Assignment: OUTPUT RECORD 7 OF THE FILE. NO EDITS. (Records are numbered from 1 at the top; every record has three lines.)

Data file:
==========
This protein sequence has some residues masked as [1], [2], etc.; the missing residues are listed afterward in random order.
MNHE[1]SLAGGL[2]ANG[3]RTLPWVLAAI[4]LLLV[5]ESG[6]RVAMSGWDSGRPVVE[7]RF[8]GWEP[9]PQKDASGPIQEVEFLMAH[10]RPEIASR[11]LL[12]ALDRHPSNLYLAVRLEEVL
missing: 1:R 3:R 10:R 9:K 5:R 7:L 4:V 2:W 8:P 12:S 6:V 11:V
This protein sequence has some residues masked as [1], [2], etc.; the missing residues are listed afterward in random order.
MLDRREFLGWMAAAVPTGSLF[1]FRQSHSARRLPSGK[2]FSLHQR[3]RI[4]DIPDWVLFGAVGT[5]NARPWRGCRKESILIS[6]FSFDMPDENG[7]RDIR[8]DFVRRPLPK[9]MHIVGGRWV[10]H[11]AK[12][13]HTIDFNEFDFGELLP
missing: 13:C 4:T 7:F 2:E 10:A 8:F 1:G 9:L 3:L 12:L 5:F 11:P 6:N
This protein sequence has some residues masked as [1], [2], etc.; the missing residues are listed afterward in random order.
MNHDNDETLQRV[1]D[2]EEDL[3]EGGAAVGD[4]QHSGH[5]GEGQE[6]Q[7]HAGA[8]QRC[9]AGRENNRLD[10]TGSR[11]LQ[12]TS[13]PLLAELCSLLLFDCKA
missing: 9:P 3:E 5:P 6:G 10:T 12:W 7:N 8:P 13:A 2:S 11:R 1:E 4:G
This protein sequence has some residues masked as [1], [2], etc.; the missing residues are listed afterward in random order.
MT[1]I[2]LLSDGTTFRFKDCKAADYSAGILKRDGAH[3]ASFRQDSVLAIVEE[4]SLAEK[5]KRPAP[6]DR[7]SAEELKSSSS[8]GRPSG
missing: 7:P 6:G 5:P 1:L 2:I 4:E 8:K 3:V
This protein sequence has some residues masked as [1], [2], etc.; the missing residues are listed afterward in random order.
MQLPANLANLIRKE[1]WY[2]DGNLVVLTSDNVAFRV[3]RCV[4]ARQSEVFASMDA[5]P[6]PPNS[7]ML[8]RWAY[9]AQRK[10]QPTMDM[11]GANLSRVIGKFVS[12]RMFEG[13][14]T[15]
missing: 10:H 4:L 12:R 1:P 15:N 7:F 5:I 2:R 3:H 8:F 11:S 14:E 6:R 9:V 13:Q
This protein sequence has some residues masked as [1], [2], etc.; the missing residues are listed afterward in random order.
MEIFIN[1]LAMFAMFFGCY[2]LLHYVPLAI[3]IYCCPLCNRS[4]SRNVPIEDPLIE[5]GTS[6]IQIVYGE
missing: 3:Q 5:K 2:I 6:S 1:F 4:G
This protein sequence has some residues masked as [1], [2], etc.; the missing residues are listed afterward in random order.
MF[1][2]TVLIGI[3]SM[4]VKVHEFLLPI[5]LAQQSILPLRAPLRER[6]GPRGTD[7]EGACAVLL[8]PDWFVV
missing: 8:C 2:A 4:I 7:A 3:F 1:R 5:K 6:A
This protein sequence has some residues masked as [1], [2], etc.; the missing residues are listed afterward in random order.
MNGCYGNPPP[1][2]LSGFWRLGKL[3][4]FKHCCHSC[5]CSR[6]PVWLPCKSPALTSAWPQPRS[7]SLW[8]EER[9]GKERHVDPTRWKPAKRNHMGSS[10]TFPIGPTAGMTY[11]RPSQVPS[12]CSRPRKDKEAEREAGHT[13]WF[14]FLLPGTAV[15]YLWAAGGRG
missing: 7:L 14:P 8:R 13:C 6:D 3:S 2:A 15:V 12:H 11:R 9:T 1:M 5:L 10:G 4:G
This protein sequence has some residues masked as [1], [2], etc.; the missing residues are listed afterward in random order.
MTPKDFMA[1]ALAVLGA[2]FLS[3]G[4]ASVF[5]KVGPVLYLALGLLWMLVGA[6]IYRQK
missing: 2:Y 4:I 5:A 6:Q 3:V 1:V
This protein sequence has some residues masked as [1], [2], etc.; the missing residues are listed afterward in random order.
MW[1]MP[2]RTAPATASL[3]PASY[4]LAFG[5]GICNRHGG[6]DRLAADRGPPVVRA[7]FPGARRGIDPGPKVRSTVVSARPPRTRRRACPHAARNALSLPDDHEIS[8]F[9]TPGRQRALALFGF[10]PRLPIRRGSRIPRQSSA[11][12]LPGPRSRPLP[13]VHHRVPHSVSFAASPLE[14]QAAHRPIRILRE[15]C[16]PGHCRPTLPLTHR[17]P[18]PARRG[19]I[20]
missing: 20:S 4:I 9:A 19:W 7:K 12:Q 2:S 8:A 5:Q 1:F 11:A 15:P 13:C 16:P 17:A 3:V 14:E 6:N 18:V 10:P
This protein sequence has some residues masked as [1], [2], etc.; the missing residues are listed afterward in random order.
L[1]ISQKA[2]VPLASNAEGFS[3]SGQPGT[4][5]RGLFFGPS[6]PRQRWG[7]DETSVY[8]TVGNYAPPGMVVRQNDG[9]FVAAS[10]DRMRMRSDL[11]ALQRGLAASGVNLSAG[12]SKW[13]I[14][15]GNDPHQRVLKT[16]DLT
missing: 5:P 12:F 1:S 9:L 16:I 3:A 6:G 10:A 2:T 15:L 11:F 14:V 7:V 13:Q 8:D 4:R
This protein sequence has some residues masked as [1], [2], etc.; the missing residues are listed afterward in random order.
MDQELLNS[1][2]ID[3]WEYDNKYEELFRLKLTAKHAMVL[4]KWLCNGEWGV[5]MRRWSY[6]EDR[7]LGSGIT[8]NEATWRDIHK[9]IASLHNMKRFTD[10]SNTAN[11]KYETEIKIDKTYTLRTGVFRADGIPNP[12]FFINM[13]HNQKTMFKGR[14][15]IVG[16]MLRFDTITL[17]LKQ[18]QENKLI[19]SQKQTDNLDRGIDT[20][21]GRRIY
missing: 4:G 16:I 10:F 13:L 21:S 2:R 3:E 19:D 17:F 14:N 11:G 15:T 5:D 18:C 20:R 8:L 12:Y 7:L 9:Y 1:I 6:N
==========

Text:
This protein sequence has some residues masked as [1], [2], etc.; the missing residues are listed afterward in random order.
MF[1][2]TVLIGI[3]SM[4]VKVHEFLLPI[5]LAQQSILPLRAPLRER[6]GPRGTD[7]EGACAVLL[8]PDWFVV
missing: 8:C 2:A 4:I 7:A 3:F 1:R 5:K 6:A